In the weeks leading up to this year’s MitoQ K2 Cycle race, participant and MitoQ Chief Marketing Officer John Marshall shared a video stating “it’s not for the faint-hearted.” He wasn’t wrong. The 2021 race’s weather was deemed by organizers as “the worst conditions in 19 years of running the event”. Occurring on April 10th (following a postponement from its original date, due to COVID), organizers considered canceling the event completely, due to heavy rain forecasts and predicted wind gusts of up to 70kph. Less than 24 hours before the race, it was decided that the event would go ahead – with a few additional safety measures.
Registering for the race
The night before the race, riders began making their way to the local Tairua Rugby Club to register for the big day. While there were concerns about the weather, morale remained high. The MitoQ team caught up with many of the riders on how they were feeling about the upcoming race and offered them a few freebies as well as information on how MitoQ can support energy, performance and recovery.
The 6 am start
At 6 am on the 10th of April, 30 riders lined up and took off from Tairua Rugby Club. They were followed by another group at 6.15 am and a third group at 6.30 am. At 7.30 am, the K2 Elite race set off, 11 of which included the Black Spoke Pro Cycling team.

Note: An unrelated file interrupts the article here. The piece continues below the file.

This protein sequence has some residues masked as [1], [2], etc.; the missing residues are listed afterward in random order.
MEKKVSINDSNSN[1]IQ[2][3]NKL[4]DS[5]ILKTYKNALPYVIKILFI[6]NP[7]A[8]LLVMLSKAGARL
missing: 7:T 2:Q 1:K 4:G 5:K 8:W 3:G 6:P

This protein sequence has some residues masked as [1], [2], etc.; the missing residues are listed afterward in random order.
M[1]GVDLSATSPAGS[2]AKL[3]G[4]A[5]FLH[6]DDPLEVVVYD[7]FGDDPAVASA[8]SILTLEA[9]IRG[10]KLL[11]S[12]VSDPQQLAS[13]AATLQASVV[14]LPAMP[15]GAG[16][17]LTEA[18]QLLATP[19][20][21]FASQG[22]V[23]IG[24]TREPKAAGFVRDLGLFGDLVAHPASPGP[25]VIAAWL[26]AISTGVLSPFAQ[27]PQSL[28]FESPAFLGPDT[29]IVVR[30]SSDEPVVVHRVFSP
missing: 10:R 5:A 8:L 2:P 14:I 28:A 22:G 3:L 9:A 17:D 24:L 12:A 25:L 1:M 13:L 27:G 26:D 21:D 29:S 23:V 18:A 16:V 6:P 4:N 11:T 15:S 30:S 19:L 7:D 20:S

Riding through the rain
Despite the weather forecast, there was an impressive gathering of riders and a few familiar faces, including former All Blacks Conrad Smith and Adrian Cashmore. The K2 riders made their way through the 192k course, taking in the views of Tairua, Whitianga, Coromandel and Thames as the heavy rain hit in the early afternoon.
“The hills were unrelenting”, one rider told event organizers, “or seemed to be towards the end, which probably reflected how tired I was.”
As is to be expected, the race wasn’t without its injuries. A recent New Zealand end-to-end cycling record breaker was forced to exit the race early, after breaking her collarbone. She has since told race organizers “it’s all part of it. I’ll heal. What do you expect, when you ride as much as me? It’s going to happen from time to time... A few weeks and I’ll be back.”
We went into the race knowing that passing the finish line would mark a mighty moment for every rider. However, we underestimated just how mighty some of those moments would be. For many riders, it signified a challenge overcome. For Jono Nelson, the first-ever hand cyclist to participate in K2, it was an opportunity to set a new record: he completed the race in 10 hours and 37 minutes. For Black Spoke riders James Oram, Logan Currie and Hayden McCormick, it was an event that allowed them to charge through the tough weather into first, second and third place - breaking all previous records with a joint time of 4:52:08!
“For most of us Black Spoke riders, it was our first chance to ride the K2”, James told the K2 team. “If it’s in March again next year, I'll definitely be back.”
For MitoQ’s John Marshall, K2 was a way to show himself and his family just how much he was capable of.
“The best moment is when you cross the line and you get a hug with your family. It’s what you do it for”, says John. “Ordinary people can achieve extraordinary things.”